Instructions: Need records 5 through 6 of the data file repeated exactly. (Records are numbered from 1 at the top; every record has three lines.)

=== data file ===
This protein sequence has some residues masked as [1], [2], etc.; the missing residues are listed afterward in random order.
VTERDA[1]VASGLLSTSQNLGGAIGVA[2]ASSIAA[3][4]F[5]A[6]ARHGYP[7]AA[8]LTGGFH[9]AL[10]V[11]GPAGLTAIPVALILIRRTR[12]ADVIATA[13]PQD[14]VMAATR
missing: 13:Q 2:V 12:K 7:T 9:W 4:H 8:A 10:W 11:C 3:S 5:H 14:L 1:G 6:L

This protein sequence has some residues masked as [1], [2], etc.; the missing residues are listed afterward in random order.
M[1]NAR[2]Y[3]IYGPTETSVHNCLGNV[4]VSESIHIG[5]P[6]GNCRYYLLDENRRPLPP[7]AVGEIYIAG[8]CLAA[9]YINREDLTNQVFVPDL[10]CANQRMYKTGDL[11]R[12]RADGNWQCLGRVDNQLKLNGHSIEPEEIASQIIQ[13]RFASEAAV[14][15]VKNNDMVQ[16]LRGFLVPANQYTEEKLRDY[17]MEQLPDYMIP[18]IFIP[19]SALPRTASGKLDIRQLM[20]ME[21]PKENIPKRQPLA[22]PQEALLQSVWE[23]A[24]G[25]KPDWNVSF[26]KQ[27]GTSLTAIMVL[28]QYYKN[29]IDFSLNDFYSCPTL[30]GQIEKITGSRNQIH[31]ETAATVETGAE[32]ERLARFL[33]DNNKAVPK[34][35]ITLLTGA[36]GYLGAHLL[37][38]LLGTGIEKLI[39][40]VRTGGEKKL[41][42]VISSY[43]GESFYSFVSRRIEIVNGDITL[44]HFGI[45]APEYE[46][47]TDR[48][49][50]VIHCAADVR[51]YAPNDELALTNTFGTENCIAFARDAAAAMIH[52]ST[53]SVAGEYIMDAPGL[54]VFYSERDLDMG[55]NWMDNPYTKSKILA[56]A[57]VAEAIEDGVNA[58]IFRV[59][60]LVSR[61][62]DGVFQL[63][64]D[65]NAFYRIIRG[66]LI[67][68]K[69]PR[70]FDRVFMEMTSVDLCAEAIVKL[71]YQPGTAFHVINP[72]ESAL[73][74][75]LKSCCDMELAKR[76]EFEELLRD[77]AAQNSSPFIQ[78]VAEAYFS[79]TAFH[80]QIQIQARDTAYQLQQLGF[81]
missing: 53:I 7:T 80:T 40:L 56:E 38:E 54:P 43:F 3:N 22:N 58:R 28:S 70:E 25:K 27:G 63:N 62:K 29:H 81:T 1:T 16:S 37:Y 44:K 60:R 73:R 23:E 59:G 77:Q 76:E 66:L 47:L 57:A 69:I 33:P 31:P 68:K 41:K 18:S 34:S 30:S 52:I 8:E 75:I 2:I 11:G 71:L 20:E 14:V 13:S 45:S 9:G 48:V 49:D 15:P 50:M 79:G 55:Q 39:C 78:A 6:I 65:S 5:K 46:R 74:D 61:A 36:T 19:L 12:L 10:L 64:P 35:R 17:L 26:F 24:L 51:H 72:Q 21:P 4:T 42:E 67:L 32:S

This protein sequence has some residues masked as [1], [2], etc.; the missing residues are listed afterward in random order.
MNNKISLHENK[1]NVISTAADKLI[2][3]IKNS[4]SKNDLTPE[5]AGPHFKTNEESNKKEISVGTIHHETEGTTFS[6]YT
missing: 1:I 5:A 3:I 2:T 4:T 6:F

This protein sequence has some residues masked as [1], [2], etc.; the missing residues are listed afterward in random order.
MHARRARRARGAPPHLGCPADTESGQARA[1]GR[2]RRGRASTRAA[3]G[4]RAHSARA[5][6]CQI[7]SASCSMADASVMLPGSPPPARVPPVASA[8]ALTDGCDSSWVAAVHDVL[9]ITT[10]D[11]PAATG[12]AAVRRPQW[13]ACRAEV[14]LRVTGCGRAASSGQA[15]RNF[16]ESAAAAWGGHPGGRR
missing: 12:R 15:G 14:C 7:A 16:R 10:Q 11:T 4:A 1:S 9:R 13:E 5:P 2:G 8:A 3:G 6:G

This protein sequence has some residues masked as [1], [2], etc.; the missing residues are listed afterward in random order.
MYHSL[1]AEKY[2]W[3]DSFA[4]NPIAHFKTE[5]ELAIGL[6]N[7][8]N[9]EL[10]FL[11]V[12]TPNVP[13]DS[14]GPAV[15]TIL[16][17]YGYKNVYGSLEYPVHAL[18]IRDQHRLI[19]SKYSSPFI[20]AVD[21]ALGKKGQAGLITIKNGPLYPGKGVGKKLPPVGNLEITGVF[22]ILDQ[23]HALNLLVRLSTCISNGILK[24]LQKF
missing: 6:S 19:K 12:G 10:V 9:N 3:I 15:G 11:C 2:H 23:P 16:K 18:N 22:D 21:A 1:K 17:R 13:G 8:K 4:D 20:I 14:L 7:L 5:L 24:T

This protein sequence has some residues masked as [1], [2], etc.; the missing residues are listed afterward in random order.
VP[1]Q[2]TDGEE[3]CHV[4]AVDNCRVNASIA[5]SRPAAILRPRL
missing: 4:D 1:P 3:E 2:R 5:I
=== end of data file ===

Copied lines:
This protein sequence has some residues masked as [1], [2], etc.; the missing residues are listed afterward in random order.
MYHSL[1]AEKY[2]W[3]DSFA[4]NPIAHFKTE[5]ELAIGL[6]N[7][8]N[9]EL[10]FL[11]V[12]TPNVP[13]DS[14]GPAV[15]TIL[16][17]YGYKNVYGSLEYPVHAL[18]IRDQHRLI[19]SKYSSPFI[20]AVD[21]ALGKKGQAGLITIKNGPLYPGKGVGKKLPPVGNLEITGVF[22]ILDQ[23]HALNLLVRLSTCISNGILK[24]LQKF
missing: 6:S 19:K 12:G 10:V 9:N 3:I 15:G 11:C 2:H 23:P 16:K 18:N 22:D 21:A 1:K 17:R 13:G 8:K 4:D 20:I 14:L 7:L 5:L 24:T

This protein sequence has some residues masked as [1], [2], etc.; the missing residues are listed afterward in random order.
VP[1]Q[2]TDGEE[3]CHV[4]AVDNCRVNASIA[5]SRPAAILRPRL
missing: 4:D 1:P 3:E 2:R 5:I